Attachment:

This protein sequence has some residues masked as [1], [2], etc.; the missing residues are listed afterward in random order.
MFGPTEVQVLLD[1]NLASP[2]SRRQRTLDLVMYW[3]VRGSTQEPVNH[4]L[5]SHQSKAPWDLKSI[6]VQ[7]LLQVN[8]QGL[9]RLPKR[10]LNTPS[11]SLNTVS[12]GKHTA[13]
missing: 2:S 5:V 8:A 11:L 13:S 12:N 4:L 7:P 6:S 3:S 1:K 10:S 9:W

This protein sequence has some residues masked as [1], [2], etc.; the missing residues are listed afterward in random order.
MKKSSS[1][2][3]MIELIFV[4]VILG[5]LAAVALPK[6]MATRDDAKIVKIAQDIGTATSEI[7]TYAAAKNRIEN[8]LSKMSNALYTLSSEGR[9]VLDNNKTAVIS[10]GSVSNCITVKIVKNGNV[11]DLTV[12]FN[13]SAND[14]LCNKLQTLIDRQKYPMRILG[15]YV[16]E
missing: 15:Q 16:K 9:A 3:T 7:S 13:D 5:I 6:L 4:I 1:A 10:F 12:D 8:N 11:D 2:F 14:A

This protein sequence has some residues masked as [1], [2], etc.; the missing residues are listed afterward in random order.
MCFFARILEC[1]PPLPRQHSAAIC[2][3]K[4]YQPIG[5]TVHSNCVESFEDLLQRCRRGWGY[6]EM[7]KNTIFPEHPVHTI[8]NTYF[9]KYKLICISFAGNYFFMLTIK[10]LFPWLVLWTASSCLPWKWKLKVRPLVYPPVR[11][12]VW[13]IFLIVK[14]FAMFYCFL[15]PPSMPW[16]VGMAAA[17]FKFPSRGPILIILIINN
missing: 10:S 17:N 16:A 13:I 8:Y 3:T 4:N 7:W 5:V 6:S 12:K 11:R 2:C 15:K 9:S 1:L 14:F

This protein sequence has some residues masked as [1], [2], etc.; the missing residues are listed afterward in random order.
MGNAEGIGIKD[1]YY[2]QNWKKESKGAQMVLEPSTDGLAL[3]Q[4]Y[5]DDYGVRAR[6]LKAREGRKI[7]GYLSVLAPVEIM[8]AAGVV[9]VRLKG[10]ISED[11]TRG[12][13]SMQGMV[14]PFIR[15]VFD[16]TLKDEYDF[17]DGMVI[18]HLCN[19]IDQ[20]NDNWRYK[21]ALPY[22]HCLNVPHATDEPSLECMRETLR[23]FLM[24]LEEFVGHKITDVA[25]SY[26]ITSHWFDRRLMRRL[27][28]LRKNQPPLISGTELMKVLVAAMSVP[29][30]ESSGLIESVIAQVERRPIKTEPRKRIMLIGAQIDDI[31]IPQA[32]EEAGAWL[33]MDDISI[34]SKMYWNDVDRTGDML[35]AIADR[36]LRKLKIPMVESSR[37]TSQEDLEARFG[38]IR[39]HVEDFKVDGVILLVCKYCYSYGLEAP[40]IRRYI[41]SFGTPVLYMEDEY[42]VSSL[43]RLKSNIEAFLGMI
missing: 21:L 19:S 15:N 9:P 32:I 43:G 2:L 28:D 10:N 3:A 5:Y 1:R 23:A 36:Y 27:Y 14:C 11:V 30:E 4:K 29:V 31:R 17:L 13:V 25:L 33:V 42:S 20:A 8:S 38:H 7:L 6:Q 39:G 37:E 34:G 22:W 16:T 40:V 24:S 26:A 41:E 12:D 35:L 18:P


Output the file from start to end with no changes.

This protein sequence has some residues masked as [1], [2], etc.; the missing residues are listed afterward in random order.
MFGPTEVQVLLD[1]NLASP[2]SRRQRTLDLVMYW[3]VRGSTQEPVNH[4]L[5]SHQSKAPWDLKSI[6]VQ[7]LLQVN[8]QGL[9]RLPKR[10]LNTPS[11]SLNTVS[12]GKHTA[13]
missing: 2:S 5:V 8:A 11:L 13:S 12:N 4:L 7:P 6:S 3:S 1:K 10:S 9:W

This protein sequence has some residues masked as [1], [2], etc.; the missing residues are listed afterward in random order.
MKKSSS[1][2][3]MIELIFV[4]VILG[5]LAAVALPK[6]MATRDDAKIVKIAQDIGTATSEI[7]TYAAAKNRIEN[8]LSKMSNALYTLSSEGR[9]VLDNNKTAVIS[10]GSVSNCITVKIVKNGNV[11]DLTV[12]FN[13]SAND[14]LCNKLQTLIDRQKYPMRILG[15]YV[16]E
missing: 15:Q 16:K 9:A 3:T 7:S 13:D 5:I 6:L 4:I 1:A 10:F 12:D 8:N 11:D 2:F 14:A

This protein sequence has some residues masked as [1], [2], etc.; the missing residues are listed afterward in random order.
MCFFARILEC[1]PPLPRQHSAAIC[2][3]K[4]YQPIG[5]TVHSNCVESFEDLLQRCRRGWGY[6]EM[7]KNTIFPEHPVHTI[8]NTYF[9]KYKLICISFAGNYFFMLTIK[10]LFPWLVLWTASSCLPWKWKLKVRPLVYPPVR[11][12]VW[13]IFLIVK[14]FAMFYCFL[15]PPSMPW[16]VGMAAA[17]FKFPSRGPILIILIINN
missing: 10:S 17:N 16:A 13:I 8:Y 3:T 4:N 7:W 5:V 6:S 12:K 11:R 2:C 15:K 9:S 1:L 14:F

This protein sequence has some residues masked as [1], [2], etc.; the missing residues are listed afterward in random order.
MGNAEGIGIKD[1]YY[2]QNWKKESKGAQMVLEPSTDGLAL[3]Q[4]Y[5]DDYGVRAR[6]LKAREGRKI[7]GYLSVLAPVEIM[8]AAGVV[9]VRLKG[10]ISED[11]TRG[12][13]SMQGMV[14]PFIR[15]VFD[16]TLKDEYDF[17]DGMVI[18]HLCN[19]IDQ[20]NDNWRYK[21]ALPY[22]HCLNVPHATDEPSLECMRETLR[23]FLM[24]LEEFVGHKITDVA[25]SY[26]ITSHWFDRRLMRRL[27][28]LRKNQPPLISGTELMKVLVAAMSVP[29][30]ESSGLIESVIAQVERRPIKTEPRKRIMLIGAQIDDI[31]IPQA[32]EEAGAWL[33]MDDISI[34]SKMYWNDVDRTGDML[35]AIADR[36]LRKLKIPMVESSR[37]TSQEDLEARFG[38]IR[39]HVEDFKVDGVILLVCKYCYSYGLEAP[40]IRRYI[41]SFGTPVLYMEDEY[42]VSSL[43]RLKSNIEAFLGMI
missing: 21:L 19:S 15:N 9:P 32:I 43:G 2:L 28:D 10:N 3:A 5:Y 1:R 23:A 36:Y 27:Y 14:C 11:V 30:E 4:K 29:V 31:R 17:L 13:V 25:L 33:V 42:S 20:A 8:S 38:H 7:L 6:Q 39:G 37:E 34:G 22:W 16:T 40:V 24:S 26:A 41:E 12:D 35:L 18:P